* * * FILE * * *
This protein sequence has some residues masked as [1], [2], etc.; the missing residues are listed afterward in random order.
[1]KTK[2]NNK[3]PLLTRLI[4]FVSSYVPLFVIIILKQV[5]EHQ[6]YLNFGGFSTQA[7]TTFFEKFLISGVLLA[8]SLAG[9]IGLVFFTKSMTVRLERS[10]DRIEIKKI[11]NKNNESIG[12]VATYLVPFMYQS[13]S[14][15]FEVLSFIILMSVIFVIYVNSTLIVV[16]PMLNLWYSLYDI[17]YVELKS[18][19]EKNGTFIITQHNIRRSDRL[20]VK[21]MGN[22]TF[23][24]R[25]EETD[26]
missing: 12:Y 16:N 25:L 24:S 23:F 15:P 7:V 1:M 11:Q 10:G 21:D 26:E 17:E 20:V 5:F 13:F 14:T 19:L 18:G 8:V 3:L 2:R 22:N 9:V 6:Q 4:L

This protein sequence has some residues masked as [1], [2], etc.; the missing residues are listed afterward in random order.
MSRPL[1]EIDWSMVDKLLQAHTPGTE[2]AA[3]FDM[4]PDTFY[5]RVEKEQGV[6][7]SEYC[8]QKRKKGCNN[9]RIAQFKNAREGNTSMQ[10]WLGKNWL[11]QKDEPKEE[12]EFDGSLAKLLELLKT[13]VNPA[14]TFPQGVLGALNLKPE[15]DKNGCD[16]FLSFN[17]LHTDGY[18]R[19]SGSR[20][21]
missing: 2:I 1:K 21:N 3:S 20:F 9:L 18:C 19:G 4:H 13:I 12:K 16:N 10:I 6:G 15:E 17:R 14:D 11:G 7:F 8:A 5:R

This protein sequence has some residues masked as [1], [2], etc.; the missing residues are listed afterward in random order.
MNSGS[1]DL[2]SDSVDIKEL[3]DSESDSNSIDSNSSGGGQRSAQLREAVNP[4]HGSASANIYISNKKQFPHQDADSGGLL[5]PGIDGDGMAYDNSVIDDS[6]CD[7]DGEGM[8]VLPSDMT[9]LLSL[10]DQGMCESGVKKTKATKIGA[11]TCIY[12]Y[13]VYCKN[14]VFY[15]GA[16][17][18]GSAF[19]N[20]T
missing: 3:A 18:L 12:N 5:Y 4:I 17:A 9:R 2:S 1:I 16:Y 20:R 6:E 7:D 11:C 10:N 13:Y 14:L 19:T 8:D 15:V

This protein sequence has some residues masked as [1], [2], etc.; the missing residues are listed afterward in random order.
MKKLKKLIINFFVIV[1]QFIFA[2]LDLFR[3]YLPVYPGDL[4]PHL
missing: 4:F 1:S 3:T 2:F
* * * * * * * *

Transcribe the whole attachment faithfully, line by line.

This protein sequence has some residues masked as [1], [2], etc.; the missing residues are listed afterward in random order.
[1]KTK[2]NNK[3]PLLTRLI[4]FVSSYVPLFVIIILKQV[5]EHQ[6]YLNFGGFSTQA[7]TTFFEKFLISGVLLA[8]SLAG[9]IGLVFFTKSMTVRLERS[10]DRIEIKKI[11]NKNNESIG[12]VATYLVPFMYQS[13]S[14][15]FEVLSFIILMSVIFVIYVNSTLIVV[16]PMLNLWYSLYDI[17]YVELKS[18][19]EKNGTFIITQHNIRRSDRL[20]VK[21]MGN[22]TF[23][24]R[25]EETD[26]
missing: 12:Y 16:N 25:L 24:S 23:F 15:P 7:V 1:M 11:Q 10:G 21:D 26:E 17:E 20:V 5:F 13:F 14:T 19:L 18:G 8:V 3:L 2:R 22:N 9:V 6:Q 4:L

This protein sequence has some residues masked as [1], [2], etc.; the missing residues are listed afterward in random order.
MSRPL[1]EIDWSMVDKLLQAHTPGTE[2]AA[3]FDM[4]PDTFY[5]RVEKEQGV[6][7]SEYC[8]QKRKKGCNN[9]RIAQFKNAREGNTSMQ[10]WLGKNWL[11]QKDEPKEE[12]EFDGSLAKLLELLKT[13]VNPA[14]TFPQGVLGALNLKPE[15]DKNGCD[16]FLSFN[17]LHTDGY[18]R[19]SGSR[20][21]
missing: 2:I 1:K 21:N 3:S 20:F 9:L 18:C 19:G 4:H 13:I 12:K 16:N 10:I 6:G 15:E 17:R 14:D 11:G 7:F 8:A 5:R

This protein sequence has some residues masked as [1], [2], etc.; the missing residues are listed afterward in random order.
MNSGS[1]DL[2]SDSVDIKEL[3]DSESDSNSIDSNSSGGGQRSAQLREAVNP[4]HGSASANIYISNKKQFPHQDADSGGLL[5]PGIDGDGMAYDNSVIDDS[6]CD[7]DGEGM[8]VLPSDMT[9]LLSL[10]DQGMCESGVKKTKATKIGA[11]TCIY[12]Y[13]VYCKN[14]VFY[15]GA[16][17][18]GSAF[19]N[20]T
missing: 3:A 18:L 12:N 5:Y 4:I 17:A 9:R 2:S 1:I 16:Y 20:R 6:E 7:D 11:C 10:N 13:Y 14:L 19:T 8:D 15:V

This protein sequence has some residues masked as [1], [2], etc.; the missing residues are listed afterward in random order.
MKKLKKLIINFFVIV[1]QFIFA[2]LDLFR[3]YLPVYPGDL[4]PHL
missing: 4:F 1:S 3:T 2:F